The Intake Process

        If you’ve ever gotten a massage, you’ve no doubt filled out what we call an “intake form.” Whether or not you know what it’s called, you give your massage therapist your information. You may or may not have wondered what this is for, but regardless, it is the first step in communicating with your massage therapist. It is what we call the intake process, which really lasts your whole first session.

        The form that your massage therapist asks you to fill out at your first session is the key tool for the therapist to have, and it is important that you fill it out completely and accurately to the best of your knowledge. One of the most vital parts of the intake form is the waiver, where the therapist outlines what you will and will not receive from your session. Pretty much, you are signing your understanding that the massage will be strictly professional.

        This piece of paper also tells your therapist many important things; whether or not you are old enough to receive massage without parental consent, if a female client is pregnant and how far along, whether or not you may be allergic to any products used, what medications you take that massage could interfere with, and whether or not you are an appropriate candidate for massage.




        Information provided gives the massage therapist a baseline of information that needs to be built upon once you are in the privacy of the massage room. Your massage therapist will ask you questions about the information you have given on your intake form. For example, if you have indicated that you are recovering from a surgery or injury, she will ask questions like, “How is your mobility in the area?” “What is your range of motion in the area?” or “Are you experiencing any inflammation in the area at this time?” This will tell the therapist whether or not massage in the area is appropriate, where you might need more focus work in relation to your injury, and whether or not deeper pressure should be used.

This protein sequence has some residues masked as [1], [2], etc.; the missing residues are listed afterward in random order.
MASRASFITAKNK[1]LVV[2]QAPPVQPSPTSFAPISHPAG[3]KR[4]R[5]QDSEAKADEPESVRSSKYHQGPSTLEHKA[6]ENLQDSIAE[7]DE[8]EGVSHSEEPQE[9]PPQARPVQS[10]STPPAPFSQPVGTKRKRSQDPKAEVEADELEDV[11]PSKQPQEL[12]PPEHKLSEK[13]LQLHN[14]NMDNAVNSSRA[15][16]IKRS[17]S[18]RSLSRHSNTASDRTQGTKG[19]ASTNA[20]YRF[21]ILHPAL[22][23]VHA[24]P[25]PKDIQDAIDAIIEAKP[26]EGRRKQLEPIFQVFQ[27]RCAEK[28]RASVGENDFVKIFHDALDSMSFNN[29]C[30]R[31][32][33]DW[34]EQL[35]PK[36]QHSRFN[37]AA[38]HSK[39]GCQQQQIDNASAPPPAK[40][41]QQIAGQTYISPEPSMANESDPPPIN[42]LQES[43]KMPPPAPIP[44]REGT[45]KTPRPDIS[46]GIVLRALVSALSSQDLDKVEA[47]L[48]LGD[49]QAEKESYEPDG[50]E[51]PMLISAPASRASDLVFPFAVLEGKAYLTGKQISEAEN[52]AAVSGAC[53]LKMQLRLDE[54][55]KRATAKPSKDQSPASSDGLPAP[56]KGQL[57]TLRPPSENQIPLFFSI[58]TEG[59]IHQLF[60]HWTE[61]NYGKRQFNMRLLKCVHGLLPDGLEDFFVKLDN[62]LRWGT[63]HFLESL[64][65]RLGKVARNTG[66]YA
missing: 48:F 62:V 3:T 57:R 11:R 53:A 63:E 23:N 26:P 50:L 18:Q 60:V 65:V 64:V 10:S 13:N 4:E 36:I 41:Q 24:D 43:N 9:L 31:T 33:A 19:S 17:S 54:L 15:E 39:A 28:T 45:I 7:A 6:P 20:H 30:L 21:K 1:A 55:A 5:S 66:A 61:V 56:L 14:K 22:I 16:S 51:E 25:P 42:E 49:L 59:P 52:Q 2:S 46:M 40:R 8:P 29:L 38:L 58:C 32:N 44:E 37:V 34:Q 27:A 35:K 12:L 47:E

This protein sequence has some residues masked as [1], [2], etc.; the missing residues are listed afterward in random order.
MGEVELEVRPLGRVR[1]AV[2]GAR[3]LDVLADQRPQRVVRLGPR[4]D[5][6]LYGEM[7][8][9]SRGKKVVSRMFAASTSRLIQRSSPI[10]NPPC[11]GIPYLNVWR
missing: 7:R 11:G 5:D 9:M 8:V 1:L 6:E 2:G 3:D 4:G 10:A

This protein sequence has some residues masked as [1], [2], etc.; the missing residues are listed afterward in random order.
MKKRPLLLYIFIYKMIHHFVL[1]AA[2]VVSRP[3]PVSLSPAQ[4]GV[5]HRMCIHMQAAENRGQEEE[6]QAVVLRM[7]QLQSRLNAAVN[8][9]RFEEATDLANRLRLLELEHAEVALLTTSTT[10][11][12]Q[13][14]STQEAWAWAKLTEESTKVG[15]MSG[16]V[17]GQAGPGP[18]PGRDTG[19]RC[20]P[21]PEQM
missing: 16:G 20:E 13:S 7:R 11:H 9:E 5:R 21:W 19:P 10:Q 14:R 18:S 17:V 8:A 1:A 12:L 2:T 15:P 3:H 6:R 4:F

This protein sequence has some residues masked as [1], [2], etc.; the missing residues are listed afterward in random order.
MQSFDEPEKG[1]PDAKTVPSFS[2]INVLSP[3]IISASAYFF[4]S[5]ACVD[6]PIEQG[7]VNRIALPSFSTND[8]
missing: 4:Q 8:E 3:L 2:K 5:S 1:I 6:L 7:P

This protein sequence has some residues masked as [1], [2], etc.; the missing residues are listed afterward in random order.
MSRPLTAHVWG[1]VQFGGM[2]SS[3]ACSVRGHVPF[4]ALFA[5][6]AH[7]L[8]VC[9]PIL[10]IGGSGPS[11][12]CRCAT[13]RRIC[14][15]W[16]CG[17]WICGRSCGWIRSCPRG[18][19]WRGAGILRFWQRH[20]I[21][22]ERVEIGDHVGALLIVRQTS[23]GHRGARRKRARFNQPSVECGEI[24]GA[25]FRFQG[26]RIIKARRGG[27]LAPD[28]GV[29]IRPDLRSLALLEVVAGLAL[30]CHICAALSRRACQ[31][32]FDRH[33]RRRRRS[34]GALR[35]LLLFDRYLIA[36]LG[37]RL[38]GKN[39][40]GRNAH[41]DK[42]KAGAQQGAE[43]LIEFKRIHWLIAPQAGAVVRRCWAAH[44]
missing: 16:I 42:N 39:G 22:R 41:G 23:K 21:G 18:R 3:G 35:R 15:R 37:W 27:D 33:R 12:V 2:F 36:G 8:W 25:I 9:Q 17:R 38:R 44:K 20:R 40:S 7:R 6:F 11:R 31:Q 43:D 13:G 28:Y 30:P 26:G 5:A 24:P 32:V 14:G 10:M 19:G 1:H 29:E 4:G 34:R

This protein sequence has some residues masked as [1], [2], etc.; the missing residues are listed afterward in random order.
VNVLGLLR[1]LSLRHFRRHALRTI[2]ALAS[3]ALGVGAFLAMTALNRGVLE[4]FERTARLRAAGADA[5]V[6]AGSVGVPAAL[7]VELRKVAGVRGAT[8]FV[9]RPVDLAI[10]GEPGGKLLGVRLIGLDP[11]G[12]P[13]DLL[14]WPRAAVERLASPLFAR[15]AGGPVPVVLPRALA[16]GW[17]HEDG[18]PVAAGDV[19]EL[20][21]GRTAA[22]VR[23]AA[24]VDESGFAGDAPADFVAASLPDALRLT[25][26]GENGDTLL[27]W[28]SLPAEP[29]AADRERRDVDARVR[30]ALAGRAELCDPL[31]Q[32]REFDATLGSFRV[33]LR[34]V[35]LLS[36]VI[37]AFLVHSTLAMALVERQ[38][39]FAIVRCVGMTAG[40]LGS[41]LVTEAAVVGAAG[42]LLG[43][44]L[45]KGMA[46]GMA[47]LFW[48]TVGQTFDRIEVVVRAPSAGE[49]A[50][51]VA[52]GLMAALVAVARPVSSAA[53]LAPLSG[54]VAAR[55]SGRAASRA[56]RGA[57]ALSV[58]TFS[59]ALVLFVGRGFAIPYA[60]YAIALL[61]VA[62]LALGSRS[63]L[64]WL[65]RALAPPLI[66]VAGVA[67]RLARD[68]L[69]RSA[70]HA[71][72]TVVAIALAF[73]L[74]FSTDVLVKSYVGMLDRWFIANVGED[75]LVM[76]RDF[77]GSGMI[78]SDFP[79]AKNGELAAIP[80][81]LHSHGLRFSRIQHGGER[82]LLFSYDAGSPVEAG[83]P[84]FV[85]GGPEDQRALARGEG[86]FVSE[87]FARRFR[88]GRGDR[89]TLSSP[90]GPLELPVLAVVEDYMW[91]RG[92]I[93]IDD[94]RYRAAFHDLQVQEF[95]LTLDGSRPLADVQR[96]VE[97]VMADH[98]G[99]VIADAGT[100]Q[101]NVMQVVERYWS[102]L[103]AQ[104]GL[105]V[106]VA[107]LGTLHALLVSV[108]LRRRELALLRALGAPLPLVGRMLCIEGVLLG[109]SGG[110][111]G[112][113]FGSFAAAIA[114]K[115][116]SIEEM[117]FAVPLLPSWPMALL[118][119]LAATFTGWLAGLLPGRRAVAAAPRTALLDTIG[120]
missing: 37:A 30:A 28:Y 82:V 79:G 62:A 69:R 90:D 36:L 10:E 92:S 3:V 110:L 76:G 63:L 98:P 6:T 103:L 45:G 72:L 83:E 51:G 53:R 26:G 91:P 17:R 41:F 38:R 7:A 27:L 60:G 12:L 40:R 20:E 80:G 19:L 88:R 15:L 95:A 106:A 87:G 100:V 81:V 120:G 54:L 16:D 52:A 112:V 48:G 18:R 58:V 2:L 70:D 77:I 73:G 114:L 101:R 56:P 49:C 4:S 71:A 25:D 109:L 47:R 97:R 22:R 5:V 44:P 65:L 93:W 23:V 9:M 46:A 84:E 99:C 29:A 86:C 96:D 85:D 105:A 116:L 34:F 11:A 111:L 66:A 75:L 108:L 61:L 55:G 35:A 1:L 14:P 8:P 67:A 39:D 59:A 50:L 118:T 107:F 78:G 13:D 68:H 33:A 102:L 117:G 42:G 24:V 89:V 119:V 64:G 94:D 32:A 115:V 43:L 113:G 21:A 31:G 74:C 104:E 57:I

While the massage therapist is in the room with you before the massage begins, this is your opportunity to address any concerns you may have. Don’t be afraid to ask questions, request focus work, or ask about products. Everyone has their own preferences when it comes to massage, and your therapist wants to make sure you get a massage that is best suited to you and your needs. There is a common misconception that a massage therapist automatically knows where you need focus work and what kind of pressure you prefer. The only way she can know this is if you tell her, so don’t be afraid to speak up!

        As stated above, the whole first session really an intake process. Your massage therapist has never worked on your body before, so this is her opportunity to get used to working with you, and vice versa. You should let your massage therapist know if you need her to adjust pressure or if she’s hitting a spot that you need her to focus on.

        After your first session, your massage therapist will have a better idea of your preferences and needs. It is important for the recipient to remember that the therapist cannot know these things without direction from you. Communication is the key to receiving an amazing massage!


About Tonya Sapiel, LMT

My goal with The Wellness Seeker blog is to educate the general public on the benefits of massage therapy, why it is an important addition to their health care routine, and what they can do to help themselves in between their massage therapy sessions. I welcome feedback and questions. I also accept requests for post topics. For more information about me or my practice, please visit

2 responses to “The Intake Process

  1. Pingback: Ettiquette For Massage Therapy Clients | The Wellness Seeker

  2. Pingback: Etiquette For Massage Therapy Clients | The Wellness Seeker

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